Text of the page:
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This Sindh MPA will scale all heights to ensure he's heard

اپ ڈیٹ 30 جون 2021
MMA's MPA Abdul Rasheed told a newspaper that the proposed bill was an attempt to ban converting to Islam. SCREEN GRAB FROM TV
MMA's MPA Abdul Rasheed told a newspaper that the proposed bill was an attempt to ban converting to Islam. SCREEN GRAB FROM TV

Syed Abdul Rasheed, MPA of Muttahida Majlis Amal, scaled the gate of the Sindh Assembly on Tuesday, in a bid to disrupt the passing of the Minorities Protection Bill.

Abdul Rashid was quoted by the Express Tribune as saying that the proposed bill was an attempt to "ban conversion to Islam" demanding that the assembly be suspended. Stating that he was barred from entry to the proceedings, the MMA lawmaker forced his way in by scaling the door and managed to participated in the assembly proceedings. He further remarked that such actions that prevent the lawmakers from speaking and protesting are against democratic values.

Tweets under the hashtag #WeStandWithSARasheed soon surfaced, defending the MMA lawmakers actions under the pretense of democracy and Islamophobia.

Some praised the MPA’s commitment despite facing hurdles, while another mentioned that Rasheed is "the real voice of the common man."

“We will represent our people and will not allow our voice to be silenced under any circumstances,” Rasheed was quoted as saying in the paper.

Rasheed has been a long-standing MMA leader and activist who was elected from PS 108 (Lyari) and holds a reputable position in political and social circles. He is known to have taken up the grievances of those living in Lyari calling out the corrupt practices being carried out in various institutions during his constituency.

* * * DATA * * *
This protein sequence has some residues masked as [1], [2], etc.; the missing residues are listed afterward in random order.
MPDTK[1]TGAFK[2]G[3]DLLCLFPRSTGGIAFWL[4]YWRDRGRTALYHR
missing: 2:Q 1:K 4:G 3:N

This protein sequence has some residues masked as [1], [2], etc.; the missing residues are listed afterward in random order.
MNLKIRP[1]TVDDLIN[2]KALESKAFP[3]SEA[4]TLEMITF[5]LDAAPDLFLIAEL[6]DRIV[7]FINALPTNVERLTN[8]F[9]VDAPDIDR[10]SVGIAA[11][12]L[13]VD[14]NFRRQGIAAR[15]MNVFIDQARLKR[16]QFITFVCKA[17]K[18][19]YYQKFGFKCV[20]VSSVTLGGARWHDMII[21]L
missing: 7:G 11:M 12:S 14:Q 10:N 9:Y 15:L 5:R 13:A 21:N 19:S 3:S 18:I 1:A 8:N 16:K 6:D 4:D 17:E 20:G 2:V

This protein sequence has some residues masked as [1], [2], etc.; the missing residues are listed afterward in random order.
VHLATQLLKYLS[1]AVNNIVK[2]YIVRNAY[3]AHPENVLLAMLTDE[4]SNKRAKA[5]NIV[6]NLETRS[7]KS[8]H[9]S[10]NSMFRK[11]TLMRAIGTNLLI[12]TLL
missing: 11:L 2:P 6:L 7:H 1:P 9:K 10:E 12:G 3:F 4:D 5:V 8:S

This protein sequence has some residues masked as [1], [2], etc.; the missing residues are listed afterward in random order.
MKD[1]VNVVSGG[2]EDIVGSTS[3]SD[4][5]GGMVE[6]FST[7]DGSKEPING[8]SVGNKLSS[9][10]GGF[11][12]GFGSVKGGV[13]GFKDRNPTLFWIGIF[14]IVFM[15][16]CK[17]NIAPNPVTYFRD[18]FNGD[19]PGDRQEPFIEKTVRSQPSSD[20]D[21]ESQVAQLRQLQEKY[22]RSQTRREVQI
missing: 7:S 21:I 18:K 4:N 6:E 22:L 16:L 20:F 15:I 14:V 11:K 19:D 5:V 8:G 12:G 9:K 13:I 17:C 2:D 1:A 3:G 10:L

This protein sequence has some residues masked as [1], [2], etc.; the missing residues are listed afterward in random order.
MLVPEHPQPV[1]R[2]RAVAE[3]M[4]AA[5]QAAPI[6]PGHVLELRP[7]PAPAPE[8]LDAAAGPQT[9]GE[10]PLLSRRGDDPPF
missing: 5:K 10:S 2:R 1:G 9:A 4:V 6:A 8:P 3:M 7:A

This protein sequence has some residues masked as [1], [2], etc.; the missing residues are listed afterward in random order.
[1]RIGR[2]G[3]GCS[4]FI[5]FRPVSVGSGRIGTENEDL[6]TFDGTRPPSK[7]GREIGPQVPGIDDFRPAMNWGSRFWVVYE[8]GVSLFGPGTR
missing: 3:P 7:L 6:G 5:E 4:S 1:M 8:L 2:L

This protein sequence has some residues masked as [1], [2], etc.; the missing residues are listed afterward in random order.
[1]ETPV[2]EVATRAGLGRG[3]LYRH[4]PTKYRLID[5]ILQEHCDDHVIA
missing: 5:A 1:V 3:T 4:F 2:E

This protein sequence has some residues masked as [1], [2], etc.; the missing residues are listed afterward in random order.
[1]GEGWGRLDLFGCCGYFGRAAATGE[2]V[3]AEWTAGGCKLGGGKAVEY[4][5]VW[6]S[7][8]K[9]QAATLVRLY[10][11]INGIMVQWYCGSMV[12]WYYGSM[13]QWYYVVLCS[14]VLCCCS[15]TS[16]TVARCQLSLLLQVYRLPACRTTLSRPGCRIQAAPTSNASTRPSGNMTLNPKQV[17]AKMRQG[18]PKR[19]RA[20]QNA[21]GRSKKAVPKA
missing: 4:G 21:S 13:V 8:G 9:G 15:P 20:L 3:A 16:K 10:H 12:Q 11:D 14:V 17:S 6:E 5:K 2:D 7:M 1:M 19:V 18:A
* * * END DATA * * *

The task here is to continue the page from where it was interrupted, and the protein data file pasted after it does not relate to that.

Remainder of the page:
Earlier in March 2021, he questioned the government's neglect of the rising drug use in Lyari Town, maintaining that the youth in the neighborhood have been victims of increasing drug trafficking and need to be provided proper health and education facilities.

He was in the news in May for his proposal of a bill titled "The Sindh Compulsory Marriage Act, 2021" which would make marriage compulsory for 18 year olds. Parents who don't marry off their 18 year old would be required to "submit an undertaking with justified reason of delay before the Deputy Commissioner of the District". If they failed to do so, they would be fined Rs.500.

The bill was rejected by the Sindh Assembly in June 2021.

One Twitter user noted the parallels between Rasheed's previous actions and his scaling the gates yesterday, mentioning that "there are patterns".

The "Protection of the Rights of Religious Minorities Bill" seeks to protect minority women and girls from forced conversions and kidnapping. Furthermore, it also looks at the need for implementation of five per cent quota reserved for minorities in government jobs, inclusion of religious books of minorities in curriculum, provision of security to sensitive minorities’ religious places, registration of minorities’ religious places and their maintenance and improvement of the social and economic conditions of minorities.

Previously a bill against forced conversion was passed by the Sindh Assembly in 2016 but was returned by the Governor due to opposition by Islamist groups and parties. Similarly, in 2019, a bill against forced conversion was proposed by Hindu politicians in the Sindh Assembly only to be turned down by the PPP lawmakers. In 2020, the "Protection of the Rights of Religious Minorities Bill" was introduced in the Senate but was turned down by the Senate Standing Committee on Religious Affairs and Interfaith Harmony earlier in February 2021.

While many showed support for Rasheed, others expressed the absurdity of both his actions and words.